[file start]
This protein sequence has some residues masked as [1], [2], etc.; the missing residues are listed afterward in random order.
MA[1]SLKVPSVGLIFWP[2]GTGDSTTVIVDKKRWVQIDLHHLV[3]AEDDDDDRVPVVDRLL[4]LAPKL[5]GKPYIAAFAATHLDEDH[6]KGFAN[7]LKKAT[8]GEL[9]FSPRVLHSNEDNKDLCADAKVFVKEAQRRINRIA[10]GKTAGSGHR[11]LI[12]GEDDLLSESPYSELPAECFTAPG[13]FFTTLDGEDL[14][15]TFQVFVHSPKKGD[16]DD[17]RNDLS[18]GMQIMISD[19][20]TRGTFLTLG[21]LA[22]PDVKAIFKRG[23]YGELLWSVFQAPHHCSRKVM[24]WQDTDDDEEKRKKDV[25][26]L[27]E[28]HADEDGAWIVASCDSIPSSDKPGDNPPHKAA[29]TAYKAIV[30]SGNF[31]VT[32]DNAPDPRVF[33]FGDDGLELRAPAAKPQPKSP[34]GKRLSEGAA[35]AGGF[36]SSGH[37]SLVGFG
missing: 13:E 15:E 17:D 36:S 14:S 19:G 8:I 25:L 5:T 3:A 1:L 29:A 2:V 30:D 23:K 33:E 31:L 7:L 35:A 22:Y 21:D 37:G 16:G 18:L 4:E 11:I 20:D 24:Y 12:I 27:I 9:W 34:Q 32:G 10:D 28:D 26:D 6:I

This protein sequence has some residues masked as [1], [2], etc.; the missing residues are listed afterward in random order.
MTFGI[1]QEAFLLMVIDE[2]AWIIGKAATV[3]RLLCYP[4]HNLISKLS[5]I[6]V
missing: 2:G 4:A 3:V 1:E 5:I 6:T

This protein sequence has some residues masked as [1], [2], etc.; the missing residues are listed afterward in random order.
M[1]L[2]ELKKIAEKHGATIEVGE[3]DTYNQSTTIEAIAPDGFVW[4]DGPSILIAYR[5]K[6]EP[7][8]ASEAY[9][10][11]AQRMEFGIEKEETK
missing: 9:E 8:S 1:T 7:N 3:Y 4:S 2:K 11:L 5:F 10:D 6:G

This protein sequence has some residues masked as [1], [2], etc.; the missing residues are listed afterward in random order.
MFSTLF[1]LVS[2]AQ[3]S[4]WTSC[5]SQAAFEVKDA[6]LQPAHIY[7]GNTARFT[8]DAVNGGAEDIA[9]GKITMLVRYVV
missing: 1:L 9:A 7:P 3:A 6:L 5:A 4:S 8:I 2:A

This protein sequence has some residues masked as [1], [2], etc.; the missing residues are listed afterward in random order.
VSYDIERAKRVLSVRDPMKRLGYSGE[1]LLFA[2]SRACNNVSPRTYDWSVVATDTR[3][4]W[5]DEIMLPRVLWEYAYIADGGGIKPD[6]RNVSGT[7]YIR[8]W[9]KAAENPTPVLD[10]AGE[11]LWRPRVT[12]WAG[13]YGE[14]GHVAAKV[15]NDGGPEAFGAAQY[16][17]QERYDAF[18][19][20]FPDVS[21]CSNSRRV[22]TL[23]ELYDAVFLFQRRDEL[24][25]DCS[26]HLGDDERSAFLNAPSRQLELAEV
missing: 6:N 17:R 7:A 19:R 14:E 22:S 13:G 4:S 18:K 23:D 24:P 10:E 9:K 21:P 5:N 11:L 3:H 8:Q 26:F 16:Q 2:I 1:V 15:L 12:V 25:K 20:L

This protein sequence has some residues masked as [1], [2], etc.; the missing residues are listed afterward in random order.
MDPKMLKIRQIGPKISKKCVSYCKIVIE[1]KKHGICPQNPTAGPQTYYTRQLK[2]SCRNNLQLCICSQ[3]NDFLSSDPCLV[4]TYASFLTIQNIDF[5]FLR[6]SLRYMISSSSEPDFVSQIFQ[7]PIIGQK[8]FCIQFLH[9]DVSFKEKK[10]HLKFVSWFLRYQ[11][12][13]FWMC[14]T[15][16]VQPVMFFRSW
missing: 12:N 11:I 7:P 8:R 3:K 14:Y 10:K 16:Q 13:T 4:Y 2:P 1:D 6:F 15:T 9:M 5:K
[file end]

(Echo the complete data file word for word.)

This protein sequence has some residues masked as [1], [2], etc.; the missing residues are listed afterward in random order.
MA[1]SLKVPSVGLIFWP[2]GTGDSTTVIVDKKRWVQIDLHHLV[3]AEDDDDDRVPVVDRLL[4]LAPKL[5]GKPYIAAFAATHLDEDH[6]KGFAN[7]LKKAT[8]GEL[9]FSPRVLHSNEDNKDLCADAKVFVKEAQRRINRIA[10]GKTAGSGHR[11]LI[12]GEDDLLSESPYSELPAECFTAPG[13]FFTTLDGEDL[14][15]TFQVFVHSPKKGD[16]DD[17]RNDLS[18]GMQIMISD[19][20]TRGTFLTLG[21]LA[22]PDVKAIFKRG[23]YGELLWSVFQAPHHCSRKVM[24]WQDTDDDEEKRKKDV[25][26]L[27]E[28]HADEDGAWIVASCDSIPSSDKPGDNPPHKAA[29]TAYKAIV[30]SGNF[31]VT[32]DNAPDPRVF[33]FGDDGLELRAPAAKPQPKSP[34]GKRLSEGAA[35]AGGF[36]SSGH[37]SLVGFG
missing: 13:E 15:E 17:D 36:S 14:S 19:G 8:I 25:L 5:T 3:A 1:L 29:A 2:V 30:D 23:K 33:E 31:L 7:L 35:A 22:Y 21:D 37:G 16:G 18:L 4:E 11:I 20:D 24:Y 12:I 27:I 9:W 34:Q 32:G 10:D 28:D 26:D 6:I

This protein sequence has some residues masked as [1], [2], etc.; the missing residues are listed afterward in random order.
MTFGI[1]QEAFLLMVIDE[2]AWIIGKAATV[3]RLLCYP[4]HNLISKLS[5]I[6]V
missing: 2:G 4:A 3:V 1:E 5:I 6:T

This protein sequence has some residues masked as [1], [2], etc.; the missing residues are listed afterward in random order.
M[1]L[2]ELKKIAEKHGATIEVGE[3]DTYNQSTTIEAIAPDGFVW[4]DGPSILIAYR[5]K[6]EP[7][8]ASEAY[9][10][11]AQRMEFGIEKEETK
missing: 9:E 8:S 1:T 7:N 3:Y 4:S 2:K 11:L 5:F 10:D 6:G

This protein sequence has some residues masked as [1], [2], etc.; the missing residues are listed afterward in random order.
MFSTLF[1]LVS[2]AQ[3]S[4]WTSC[5]SQAAFEVKDA[6]LQPAHIY[7]GNTARFT[8]DAVNGGAEDIA[9]GKITMLVRYVV
missing: 1:L 9:A 7:P 3:A 6:L 5:A 4:S 8:I 2:A

This protein sequence has some residues masked as [1], [2], etc.; the missing residues are listed afterward in random order.
VSYDIERAKRVLSVRDPMKRLGYSGE[1]LLFA[2]SRACNNVSPRTYDWSVVATDTR[3][4]W[5]DEIMLPRVLWEYAYIADGGGIKPD[6]RNVSGT[7]YIR[8]W[9]KAAENPTPVLD[10]AGE[11]LWRPRVT[12]WAG[13]YGE[14]GHVAAKV[15]NDGGPEAFGAAQY[16][17]QERYDAF[18][19][20]FPDVS[21]CSNSRRV[22]TL[23]ELYDAVFLFQRRDEL[24][25]DCS[26]HLGDDERSAFLNAPSRQLELAEV
missing: 6:N 17:R 7:A 19:R 14:E 22:S 13:G 4:S 18:K 23:D 24:P 10:E 9:K 21:P 5:N 11:L 3:H 8:Q 26:F 16:Q 2:I 1:V 15:L 12:V 25:K 20:L

This protein sequence has some residues masked as [1], [2], etc.; the missing residues are listed afterward in random order.
MDPKMLKIRQIGPKISKKCVSYCKIVIE[1]KKHGICPQNPTAGPQTYYTRQLK[2]SCRNNLQLCICSQ[3]NDFLSSDPCLV[4]TYASFLTIQNIDF[5]FLR[6]SLRYMISSSSEPDFVSQIFQ[7]PIIGQK[8]FCIQFLH[9]DVSFKEKK[10]HLKFVSWFLRYQ[11][12][13]FWMC[14]T[15][16]VQPVMFFRSW
missing: 12:N 11:I 7:P 8:R 3:K 14:Y 10:K 16:Q 13:T 4:Y 2:P 1:D 6:F 15:T 9:M 5:K